Saint Paul University began the Week of Prayer for Christian Unity (Jan 23 to 27, 2006) with an ecumenical celebration in the main chapel on January 23, 2006 at noon. Sheptytsky Institute Professor John Jillions gave the homily. It is re-printed below.
Readings for the Celebration: Exodus 40:1-4, 34-38; Psalm 78:1-8; Matthew 18:15-22
This is the week of prayer for Christian unity, but there is a problem with seeking Christian unity directly. It leads to asking why there is disunity in the first place. It leads to blame about who is responsible for disunity. Likewise, there is a problem with forgiveness, even forgiveness “seventy-seven times”. What are we forgiving? And for what are we asking forgiveness? Prejudice, ill-will, caricatures, abuse are obvious candidates. But I remember one ecumenical service where we prayed to be forgiven our attachment to our tradition and for spending too much time in church.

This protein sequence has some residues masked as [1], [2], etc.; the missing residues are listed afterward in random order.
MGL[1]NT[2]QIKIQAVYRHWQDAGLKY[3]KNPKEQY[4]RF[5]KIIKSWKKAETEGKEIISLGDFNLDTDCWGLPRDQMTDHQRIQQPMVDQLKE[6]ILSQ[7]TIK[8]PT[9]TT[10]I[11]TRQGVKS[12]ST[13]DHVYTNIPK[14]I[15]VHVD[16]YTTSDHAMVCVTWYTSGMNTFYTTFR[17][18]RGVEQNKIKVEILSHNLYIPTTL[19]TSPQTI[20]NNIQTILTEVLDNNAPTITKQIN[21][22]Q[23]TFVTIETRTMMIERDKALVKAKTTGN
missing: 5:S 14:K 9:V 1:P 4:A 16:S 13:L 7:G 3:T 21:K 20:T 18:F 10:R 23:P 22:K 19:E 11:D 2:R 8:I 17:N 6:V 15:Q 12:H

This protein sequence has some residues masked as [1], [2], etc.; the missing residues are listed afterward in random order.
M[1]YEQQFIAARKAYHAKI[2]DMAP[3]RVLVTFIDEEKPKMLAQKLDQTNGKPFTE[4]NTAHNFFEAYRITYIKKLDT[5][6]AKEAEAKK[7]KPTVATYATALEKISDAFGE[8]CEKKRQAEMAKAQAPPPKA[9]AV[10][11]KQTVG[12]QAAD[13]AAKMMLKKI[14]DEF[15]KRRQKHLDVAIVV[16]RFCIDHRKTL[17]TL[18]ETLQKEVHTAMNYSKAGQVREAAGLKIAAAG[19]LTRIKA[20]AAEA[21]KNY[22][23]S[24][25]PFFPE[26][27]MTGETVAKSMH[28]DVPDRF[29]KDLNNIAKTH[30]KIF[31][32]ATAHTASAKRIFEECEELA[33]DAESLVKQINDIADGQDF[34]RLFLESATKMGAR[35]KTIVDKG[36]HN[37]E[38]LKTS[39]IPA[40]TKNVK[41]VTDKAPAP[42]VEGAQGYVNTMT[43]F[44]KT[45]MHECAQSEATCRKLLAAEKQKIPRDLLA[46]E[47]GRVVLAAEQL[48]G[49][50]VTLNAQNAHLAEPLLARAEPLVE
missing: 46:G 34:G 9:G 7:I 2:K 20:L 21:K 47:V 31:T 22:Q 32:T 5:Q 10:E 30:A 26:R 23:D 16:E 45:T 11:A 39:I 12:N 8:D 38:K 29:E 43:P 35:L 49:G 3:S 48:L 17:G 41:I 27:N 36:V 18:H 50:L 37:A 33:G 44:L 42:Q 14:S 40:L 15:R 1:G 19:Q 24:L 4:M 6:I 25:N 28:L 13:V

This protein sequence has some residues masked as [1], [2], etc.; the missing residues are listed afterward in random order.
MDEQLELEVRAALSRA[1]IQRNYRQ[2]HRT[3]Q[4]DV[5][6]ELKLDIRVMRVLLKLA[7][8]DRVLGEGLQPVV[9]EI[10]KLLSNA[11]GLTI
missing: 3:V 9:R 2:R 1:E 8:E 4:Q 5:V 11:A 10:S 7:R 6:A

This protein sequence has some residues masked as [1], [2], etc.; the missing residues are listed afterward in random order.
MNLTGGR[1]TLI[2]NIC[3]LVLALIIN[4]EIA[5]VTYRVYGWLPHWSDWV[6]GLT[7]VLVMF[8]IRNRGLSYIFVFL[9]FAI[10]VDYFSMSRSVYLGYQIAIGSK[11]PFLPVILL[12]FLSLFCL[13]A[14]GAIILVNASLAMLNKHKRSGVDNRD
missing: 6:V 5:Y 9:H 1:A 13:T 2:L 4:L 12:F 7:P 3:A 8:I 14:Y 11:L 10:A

A friend of mine teaches patristics at a US university, where the inclusive language policy applies to language about God as well as human beings. She has to apologize to her class for using Father, Son and Holy Spirit instead of Creator, Redeemer, Sustainer. Her excuse is that this is the language that the Fathers used in the fourth century. So you can see that even forgiveness can lead to fractious disputes.
In this week of prayer for Christian unity it is better to put our focus directly on God, as today’s Psalm does. Trust in God. Loyalty to God. Faithfulness to God. The first Orthodox saint in North America, St Herman of Alaska once said, “From this day forth, from this hour, from this minute, let us love God above all.” Charles Wesley had the same idea in the hymn that will end our prayers.
Love divine, all loves excelling,
Joy of heaven to earth come down;
Fix in us thy humble dwelling;
All thy faithful mercies crown!
Jesus, Thou art all compassion,
Pure unbounded love Thou art;
Visit us with Thy salvation;
Enter every trembling heart.
There is an image the Greek Fathers liked to use, of a wheel with spokes. The more one moves along one of the spokes toward the center, the closer one comes at the same time to each of the other spokes as well. The more we each seek to draw close to God, the more we will also find ourselves growing closer to each other.